Abstract Details

When Realities Collide: A Methodology for the Systematic Study of Synchronistic Phenomena  Lesley Roy , James Clement Van Pelt (Center for Synchronicity Studies - Synchro Project, New Haven, CT )   P5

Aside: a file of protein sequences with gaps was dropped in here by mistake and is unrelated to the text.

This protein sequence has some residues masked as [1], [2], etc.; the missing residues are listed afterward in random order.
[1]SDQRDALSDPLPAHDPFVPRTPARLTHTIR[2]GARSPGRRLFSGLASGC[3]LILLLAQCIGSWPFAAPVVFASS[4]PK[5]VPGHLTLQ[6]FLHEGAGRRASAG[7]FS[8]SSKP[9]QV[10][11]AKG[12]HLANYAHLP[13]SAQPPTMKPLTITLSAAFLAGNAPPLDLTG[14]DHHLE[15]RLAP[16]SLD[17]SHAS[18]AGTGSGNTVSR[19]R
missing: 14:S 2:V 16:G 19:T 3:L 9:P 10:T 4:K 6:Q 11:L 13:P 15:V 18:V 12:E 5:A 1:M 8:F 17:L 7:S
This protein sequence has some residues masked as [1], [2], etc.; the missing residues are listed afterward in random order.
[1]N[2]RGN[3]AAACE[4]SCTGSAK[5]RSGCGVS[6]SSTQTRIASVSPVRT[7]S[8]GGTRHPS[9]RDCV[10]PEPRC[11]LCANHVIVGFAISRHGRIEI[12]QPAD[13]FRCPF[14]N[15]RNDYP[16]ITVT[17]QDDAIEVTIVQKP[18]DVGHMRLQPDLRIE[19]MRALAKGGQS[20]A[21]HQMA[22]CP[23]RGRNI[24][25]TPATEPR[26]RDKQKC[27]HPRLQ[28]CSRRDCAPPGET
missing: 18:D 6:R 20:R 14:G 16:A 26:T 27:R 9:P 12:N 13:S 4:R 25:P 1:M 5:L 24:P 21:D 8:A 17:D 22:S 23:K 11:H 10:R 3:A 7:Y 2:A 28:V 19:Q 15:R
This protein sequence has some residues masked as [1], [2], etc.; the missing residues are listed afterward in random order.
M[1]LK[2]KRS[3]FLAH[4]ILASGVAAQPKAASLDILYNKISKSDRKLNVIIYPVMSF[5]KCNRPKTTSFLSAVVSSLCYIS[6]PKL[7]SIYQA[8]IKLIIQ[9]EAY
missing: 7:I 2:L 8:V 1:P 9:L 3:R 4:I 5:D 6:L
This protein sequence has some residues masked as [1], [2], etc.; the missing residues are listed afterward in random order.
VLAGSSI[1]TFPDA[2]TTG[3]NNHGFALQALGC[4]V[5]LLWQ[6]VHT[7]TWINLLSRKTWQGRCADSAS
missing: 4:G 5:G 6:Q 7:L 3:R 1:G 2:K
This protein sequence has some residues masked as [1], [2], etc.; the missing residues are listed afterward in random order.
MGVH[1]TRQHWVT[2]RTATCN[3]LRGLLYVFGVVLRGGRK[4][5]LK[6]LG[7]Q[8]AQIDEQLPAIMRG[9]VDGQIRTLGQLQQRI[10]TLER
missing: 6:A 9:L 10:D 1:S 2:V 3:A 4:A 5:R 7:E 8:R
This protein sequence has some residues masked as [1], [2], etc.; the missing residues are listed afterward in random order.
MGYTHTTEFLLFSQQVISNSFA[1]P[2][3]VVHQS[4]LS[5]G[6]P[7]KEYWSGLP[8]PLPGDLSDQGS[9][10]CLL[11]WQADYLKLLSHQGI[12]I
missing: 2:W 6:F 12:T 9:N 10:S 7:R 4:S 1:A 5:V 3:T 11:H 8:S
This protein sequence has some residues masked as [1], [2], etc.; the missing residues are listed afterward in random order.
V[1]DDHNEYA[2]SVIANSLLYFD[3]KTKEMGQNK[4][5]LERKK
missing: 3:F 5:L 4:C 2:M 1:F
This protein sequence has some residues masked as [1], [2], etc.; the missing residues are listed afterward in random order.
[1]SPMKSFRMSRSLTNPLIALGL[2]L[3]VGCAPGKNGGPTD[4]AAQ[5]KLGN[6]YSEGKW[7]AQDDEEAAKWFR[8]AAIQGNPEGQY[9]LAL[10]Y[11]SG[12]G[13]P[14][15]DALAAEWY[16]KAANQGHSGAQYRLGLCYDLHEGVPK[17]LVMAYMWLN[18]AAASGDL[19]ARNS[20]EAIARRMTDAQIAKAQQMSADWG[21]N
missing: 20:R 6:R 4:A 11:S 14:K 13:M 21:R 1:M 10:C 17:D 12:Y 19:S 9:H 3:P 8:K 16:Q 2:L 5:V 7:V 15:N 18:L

As commonly used, "coincidence" designates an event determined not by human influence or intention, but rather by a random element, yet which delivers meaning in a way that connotes intention--a message breaking through the window of a random (or wildly improbable) event. The idea that ontologically objective and veridical meaning can emerge from improbability and randomness challenges the dominant paradigm that human consciousness is the only source for meaning. The term used by Carl Jung for this encounter is synchronicity--in essence, meaningful coincidence--which he believed implied an immaterial domain called the collective unconscious. Since then that explanation has remained one theory among many, while skeptics regard the phenomenon as self-delusion or an indication of a poor grasp of the laws of probability. Yet there is little hard data to support either presumption. How does one study such an evanescent phenomenon? Russell Hurlbert has collected data on the raw contents of consciousness by paging subjects at random who then record their momentary mental contents. Given that the experience of synchronicity is a specific subset of momentary mental contents, a more structured approach is required. The word Synchro has been coined to designate a well-defined and vivid instance of synchronicity. This presentation proposes ways that evidence related to the Synchro phenomenon can be accumulated reliably and conveniently. A tentative classification scheme--a taxonomy of coincidence--has been developed to guide that effort. A unique collection methodology takes the step from pagers to iPhones. Subjects are assigned iPhones programmed with a custom application that facilitates reporting the traits of a Synchro experience immediately after it occurs. The data is then uploaded automatically from the iPhone to the project's data collection server. To standardize these reports, a classification method called RS3 --Roy Synchro Symbol System--is built into the custom "app". Standard Mac/Windows typographic characters are adapted to represent factors shaping the Synchro experience such as temporal proximity, context and mindset, degree of anomaly and low probability, intensity and significance, frequency and repetition, and others. As field reports accumulate, ongoing analysis of the growing database may reveal patterns constituting evidence supporting one theory or another from which plausible, falsifiable hypotheses can be derived concerning the ontological, epistemological, and/or psychological implications of the Synchro experience--if any. An early finding is that such events are very often erased from memory rapidly and irretrievably. Using the iPhone camera, the subject can take a photograph "in the moment" to aid in recalling the specifics of that particular Synchro. A third tool is the project website (synchrocenter.org) at which individuals from large sample groups (e.g. a student body) can report events they perceive as synchronistic, with the goal of accumulating a substantial collection of anecdotal evidence, which can be examined for possible correlations with the more rigorously reported data.